China’s Urbanisation Drive: To Move 250 Million into Cities

China Urbanization

China Urbanization

China is racing to move 250 million people out of the countryside into newly constructed towns and  cities  over  the next 12 years. Such massive construction is seen as a source to create an active consumer market to support the economy.

China’s uprooting move has primitively changed this nation of 1.3 billion people and counting. The country’s  urban population increased from 170 million in 1978 to 690 million in 2011 which is perhaps a great social revolution as 600 million people have been given the chance of a better life.

The main aim of the government’s modernization plan is to urbanize 1 billion people by 2030 and by 2025 it will have 221 cities with more than 1 million people. Currently only half that number are.

Across rural China, nearly  everything  has been torn down to make way for new skyscrapers. New schools and hospitals offer good services but often at the cost of demolishing buildings that date to long ago dynasties.

These changes have evoked a mixed response from the now- landless farmers who have been pushed into city life. They lamented about the lack of opportunity to voice their concerns about locating to another place. They expressed anger over the abrupt and dramatic uprooting. They received apartments for free and thousands of dollars for their land but their primary concern is about their future when the money runs out.

An estimate of $600 billion a year has been planned by the state on new roads, hospitals, schools and community centres. Huge sums will  be needed to pay for the education, healthcare  and pensions of ex-farmers. The urbanization drive presents an enormous challenge to the ruling communist party. Land disputes which accounts for protests each year in which people sometimes set themselves ablaze rather than relocate and the other millions who pack into the cities is testing China’s ability to maintain a stable governance.

The Chinese Academy of Social Sciences cautioned that the urbanization drive would throw up a variety of problems and a series of legal changes would  be required to overcome this. Some of these problems could include dismal pollution, traffic congestion, contaminated food, chronic unemployment, which in turn would lead to protests from farmers who are skeptical about moving. Most jobs are quite far from the newly built towns .And even if farmers do get jobs, they might as well lose them when they cross 45, since employers need young and efficient workers .Instead of creating wealth, urbanization would potentially create a huge underclass in the cities and the ruining of rural culture and religion.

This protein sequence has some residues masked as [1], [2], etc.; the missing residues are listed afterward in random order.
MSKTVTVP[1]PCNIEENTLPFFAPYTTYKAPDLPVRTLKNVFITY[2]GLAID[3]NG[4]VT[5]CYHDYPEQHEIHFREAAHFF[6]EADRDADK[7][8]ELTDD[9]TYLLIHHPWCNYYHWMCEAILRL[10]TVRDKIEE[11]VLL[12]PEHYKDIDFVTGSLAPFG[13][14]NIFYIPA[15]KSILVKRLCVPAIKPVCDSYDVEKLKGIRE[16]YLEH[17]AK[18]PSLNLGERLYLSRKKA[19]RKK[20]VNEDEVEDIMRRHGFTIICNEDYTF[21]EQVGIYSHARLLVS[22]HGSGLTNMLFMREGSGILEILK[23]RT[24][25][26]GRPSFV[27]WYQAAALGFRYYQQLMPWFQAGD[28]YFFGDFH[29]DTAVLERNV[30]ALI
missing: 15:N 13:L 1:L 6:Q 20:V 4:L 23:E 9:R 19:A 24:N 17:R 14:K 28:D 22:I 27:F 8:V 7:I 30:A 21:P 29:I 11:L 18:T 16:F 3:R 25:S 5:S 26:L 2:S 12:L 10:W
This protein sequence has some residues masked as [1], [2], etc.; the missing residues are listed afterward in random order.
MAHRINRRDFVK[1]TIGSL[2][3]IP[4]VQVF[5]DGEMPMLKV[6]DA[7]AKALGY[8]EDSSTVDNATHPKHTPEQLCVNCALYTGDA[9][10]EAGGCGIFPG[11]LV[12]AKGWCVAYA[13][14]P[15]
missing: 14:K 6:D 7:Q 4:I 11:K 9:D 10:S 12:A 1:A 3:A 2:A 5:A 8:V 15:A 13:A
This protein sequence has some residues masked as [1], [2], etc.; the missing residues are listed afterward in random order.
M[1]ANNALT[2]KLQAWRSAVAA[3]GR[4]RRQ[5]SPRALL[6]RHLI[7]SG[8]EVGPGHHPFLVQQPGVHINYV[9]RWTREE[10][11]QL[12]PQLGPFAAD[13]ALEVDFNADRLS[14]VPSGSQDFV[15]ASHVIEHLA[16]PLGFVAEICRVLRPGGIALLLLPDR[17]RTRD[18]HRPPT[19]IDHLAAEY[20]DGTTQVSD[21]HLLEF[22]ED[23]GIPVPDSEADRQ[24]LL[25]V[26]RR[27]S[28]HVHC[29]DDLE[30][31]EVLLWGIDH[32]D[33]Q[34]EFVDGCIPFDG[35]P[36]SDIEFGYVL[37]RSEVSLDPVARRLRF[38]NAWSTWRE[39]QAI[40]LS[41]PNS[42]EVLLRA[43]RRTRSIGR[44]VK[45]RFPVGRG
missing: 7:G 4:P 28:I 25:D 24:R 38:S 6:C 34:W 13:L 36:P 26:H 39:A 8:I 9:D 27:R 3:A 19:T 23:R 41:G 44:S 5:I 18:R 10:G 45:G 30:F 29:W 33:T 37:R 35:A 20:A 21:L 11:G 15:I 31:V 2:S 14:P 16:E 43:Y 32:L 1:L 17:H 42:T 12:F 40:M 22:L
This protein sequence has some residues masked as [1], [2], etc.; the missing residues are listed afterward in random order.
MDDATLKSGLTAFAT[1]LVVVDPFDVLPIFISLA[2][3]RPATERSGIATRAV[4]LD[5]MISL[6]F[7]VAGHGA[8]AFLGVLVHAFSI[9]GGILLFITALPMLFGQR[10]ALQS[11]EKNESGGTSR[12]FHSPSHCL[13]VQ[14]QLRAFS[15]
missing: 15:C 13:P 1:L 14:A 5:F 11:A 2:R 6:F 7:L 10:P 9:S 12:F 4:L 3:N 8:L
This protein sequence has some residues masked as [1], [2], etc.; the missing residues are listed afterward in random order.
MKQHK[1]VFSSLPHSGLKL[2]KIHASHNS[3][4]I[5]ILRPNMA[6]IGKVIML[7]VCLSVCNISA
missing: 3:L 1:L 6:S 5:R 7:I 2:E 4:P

The push for urbanization is to change the country’s economic scenario. New city dwellers mean new opportunities for construction companies, public transportation and utilities .Economists say the government need not bear the cost completely because once the farmers start earning in the city, they will start paying taxes and contribute to welfare programs.

With very limited revenue the local governments still needs resources to get these programs started. But they rely mostly on central government transfer payments or land sales and without their own resources they are reluctant to allow new city dwellers to attend local schools or avail from health care programs. China officially has 53 percent rate of urbanization but just 35 percent of the people has urban residency permit. This permit allows a person to enroll  in local schools or get medical benefits. Urbanization is good in the long run but in the short term the rural population still lags behind in enjoying the benefits of economic development. It will be interesting to see how this social experiment turns out in the coming years.

Jay Raol

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